Ontario call to drop retaliatory tariffs would mean 'surrender:' Ottawa
A steel worker measures steel coils of ThyssenKrupp steel company in Duisburg, western Germany on Sept. 22, 2005. (AP Photo/Frank Augstein, File)
Allison Jones, The Canadian Press
Published Monday, February 4, 2019 11:28AM EST
Last Updated Monday, February 4, 2019 3:50PM EST
TORONTO -- Ottawa dismissed a call from Ontario's economic development minister Monday to drop retaliatory tariffs against the United States, saying doing so would mean "unilateral surrender" to the Americans.
The federal government applied tariffs on $16.6-billion worth of American imports of steel, aluminum and other products after the U.S. imposed steel and aluminum levies last year.
Ontario's Economic Development Minister Todd Smith had said earlier on Monday that the tariffs are hurting industries and workers in both countries, and if Canada dropped its countermeasure tariffs the U.S. could drop theirs.
Federal Economic Development Minister Navdeep Bains rejected the suggestion, saying in a statement that his government has been hard at work pressuring the Americans to end the trade dispute.
"The Ford government's call for Canada to unilaterally and unconditionally remove its counter-tariffs would equal unilateral surrender to the Americans," Bains wrote. "The reciprocal tariffs are critical to pressuring the Americans to end this dispute once and for all."
Prime Minister Justin Trudeau has discussed the tariffs over the phone with U.S. President Donald Trump and Finance Minister Bill Morneau has met with U.S. Treasury Secretary Steven Mnuchin. Bains said the last time any Ontario official visited Washington was five months ago.
"While we're standing up against illegal U.S. tariffs and supporting steel and aluminum workers in Ontario, Doug Ford's government is nowhere to be seen," Bains wrote. "We're not aware of any efforts by the Ontario government to persuade any American leaders to drop the tariffs -- no meetings, no phone calls."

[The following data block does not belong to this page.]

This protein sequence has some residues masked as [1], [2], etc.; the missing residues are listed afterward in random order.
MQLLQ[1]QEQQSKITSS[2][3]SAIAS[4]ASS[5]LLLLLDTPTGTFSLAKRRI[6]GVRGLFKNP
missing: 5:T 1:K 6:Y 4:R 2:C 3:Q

Smith noted that Premier Doug Ford met at the auto show in Detroit with car makers, who are concerned about the tariffs.
"We continue to burn up the phone lines in the U.S. to remind them that these tariffs are hurting them just as much as they're hurting us," he said. "Ontario is doing its part, now it's time for the federal government to do theirs."
Ford has suggested to the federal government that Canada's tariffs should be dropped first, Smith said, though he admitted there is no indication doing so would lead the U.S. to in turn remove its tariffs.
"But clearly something has to be done," Smith said. "These tariffs have been in place since June of last year and there's been no movement on this."
Smith and Quebec Economy and Innovation Minister Pierre Fitzgibbon sent a letter Monday to Morneau, calling on Ottawa to secure the permanent removal of all tariffs on Canadian steel and aluminum.
Both Algoma Steel (TSX:AGA) and the Canadian Steel Producers Association tweeted that the retaliatory measures are necessary.
The tariffs were imposed last year by the U.S., and the American commerce secretary has said they were designed to address the world's overproduction and overcapacity of steel. The federal Liberals were criticized last fall for signing a new North American trade pact, which includes the U.S., without securing any guarantees from Washington that it would lift the levies.
Ottawa has announced a financial aid package for industries caught in the crossfire, including up to $2 billion in new funding and support for workers in steel, aluminum and manufacturing sectors.
Canada has rejected the premise of the American duties -- that its metals exports pose a national-security threat to the U.S. -- and has been fighting for the removal of the tariffs.
The United States is also coming under pressure from American automakers, aluminum producers, manufacturers and farmers to put an end to the tariff standoff.
Industry emissaries are warning that Trump's tariffs on Mexican and Canadian steel and aluminum, as well as their reciprocal countermeasures, are rapidly undermining whatever benefits the U.S.-Mexico-Canada Agreement will produce once it takes effect.